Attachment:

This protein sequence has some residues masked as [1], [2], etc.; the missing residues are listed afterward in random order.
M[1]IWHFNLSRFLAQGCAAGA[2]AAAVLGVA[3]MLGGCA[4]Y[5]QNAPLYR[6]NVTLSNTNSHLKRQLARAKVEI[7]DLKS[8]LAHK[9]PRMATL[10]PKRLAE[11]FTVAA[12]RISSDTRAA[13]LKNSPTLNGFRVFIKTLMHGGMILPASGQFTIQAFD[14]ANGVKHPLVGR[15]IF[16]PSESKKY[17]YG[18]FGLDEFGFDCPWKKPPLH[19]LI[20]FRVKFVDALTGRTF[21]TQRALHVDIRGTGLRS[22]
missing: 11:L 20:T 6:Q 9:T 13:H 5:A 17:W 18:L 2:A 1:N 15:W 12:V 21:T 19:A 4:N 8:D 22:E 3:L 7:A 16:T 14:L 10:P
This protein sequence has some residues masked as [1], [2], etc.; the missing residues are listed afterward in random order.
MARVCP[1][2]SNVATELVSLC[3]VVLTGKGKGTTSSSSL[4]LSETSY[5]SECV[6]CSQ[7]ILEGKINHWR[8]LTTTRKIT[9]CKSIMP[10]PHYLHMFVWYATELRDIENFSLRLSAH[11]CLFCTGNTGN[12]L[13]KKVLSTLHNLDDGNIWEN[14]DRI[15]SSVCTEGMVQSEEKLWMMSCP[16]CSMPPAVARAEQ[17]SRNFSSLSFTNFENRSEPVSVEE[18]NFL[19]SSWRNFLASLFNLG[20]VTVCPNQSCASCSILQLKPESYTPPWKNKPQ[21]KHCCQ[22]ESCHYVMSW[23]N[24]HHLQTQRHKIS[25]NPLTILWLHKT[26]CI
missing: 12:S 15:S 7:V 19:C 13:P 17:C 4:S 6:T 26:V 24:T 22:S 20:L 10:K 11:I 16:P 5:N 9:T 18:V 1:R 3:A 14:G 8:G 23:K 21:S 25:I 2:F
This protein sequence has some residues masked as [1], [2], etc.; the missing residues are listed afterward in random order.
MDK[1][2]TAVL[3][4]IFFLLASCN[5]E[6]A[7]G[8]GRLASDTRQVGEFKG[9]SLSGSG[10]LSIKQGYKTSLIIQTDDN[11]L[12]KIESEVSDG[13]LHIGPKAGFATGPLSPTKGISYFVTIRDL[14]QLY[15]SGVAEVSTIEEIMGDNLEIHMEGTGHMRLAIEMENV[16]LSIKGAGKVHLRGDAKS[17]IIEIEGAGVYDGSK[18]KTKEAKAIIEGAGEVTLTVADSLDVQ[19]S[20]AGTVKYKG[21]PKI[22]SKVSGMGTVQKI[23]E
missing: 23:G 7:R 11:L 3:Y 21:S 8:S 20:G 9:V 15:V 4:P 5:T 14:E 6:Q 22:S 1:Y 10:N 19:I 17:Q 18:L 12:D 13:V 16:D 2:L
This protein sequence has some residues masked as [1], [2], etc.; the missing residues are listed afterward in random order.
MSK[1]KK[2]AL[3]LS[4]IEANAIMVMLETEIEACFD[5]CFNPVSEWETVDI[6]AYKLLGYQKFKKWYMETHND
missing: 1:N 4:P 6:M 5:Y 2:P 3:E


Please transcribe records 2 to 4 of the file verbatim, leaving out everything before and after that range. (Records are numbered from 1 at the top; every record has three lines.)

This protein sequence has some residues masked as [1], [2], etc.; the missing residues are listed afterward in random order.
MARVCP[1][2]SNVATELVSLC[3]VVLTGKGKGTTSSSSL[4]LSETSY[5]SECV[6]CSQ[7]ILEGKINHWR[8]LTTTRKIT[9]CKSIMP[10]PHYLHMFVWYATELRDIENFSLRLSAH[11]CLFCTGNTGN[12]L[13]KKVLSTLHNLDDGNIWEN[14]DRI[15]SSVCTEGMVQSEEKLWMMSCP[16]CSMPPAVARAEQ[17]SRNFSSLSFTNFENRSEPVSVEE[18]NFL[19]SSWRNFLASLFNLG[20]VTVCPNQSCASCSILQLKPESYTPPWKNKPQ[21]KHCCQ[22]ESCHYVMSW[23]N[24]HHLQTQRHKIS[25]NPLTILWLHKT[26]CI
missing: 12:S 15:S 7:V 19:C 13:P 17:C 4:S 6:T 26:V 24:T 22:S 20:L 10:K 11:I 16:P 5:N 9:T 18:V 1:R 3:A 14:G 8:G 23:K 21:S 25:I 2:F
This protein sequence has some residues masked as [1], [2], etc.; the missing residues are listed afterward in random order.
MDK[1][2]TAVL[3][4]IFFLLASCN[5]E[6]A[7]G[8]GRLASDTRQVGEFKG[9]SLSGSG[10]LSIKQGYKTSLIIQTDDN[11]L[12]KIESEVSDG[13]LHIGPKAGFATGPLSPTKGISYFVTIRDL[14]QLY[15]SGVAEVSTIEEIMGDNLEIHMEGTGHMRLAIEMENV[16]LSIKGAGKVHLRGDAKS[17]IIEIEGAGVYDGSK[18]KTKEAKAIIEGAGEVTLTVADSLDVQ[19]S[20]AGTVKYKG[21]PKI[22]SKVSGMGTVQKI[23]E
missing: 23:G 7:R 11:L 3:Y 21:S 8:S 20:G 9:V 15:V 4:P 5:T 14:E 6:Q 22:S 1:Y 10:N 19:I 17:Q 18:L 12:D 13:V 16:D 2:L
This protein sequence has some residues masked as [1], [2], etc.; the missing residues are listed afterward in random order.
MSK[1]KK[2]AL[3]LS[4]IEANAIMVMLETEIEACFD[5]CFNPVSEWETVDI[6]AYKLLGYQKFKKWYMETHND
missing: 1:N 4:P 6:M 5:Y 2:P 3:E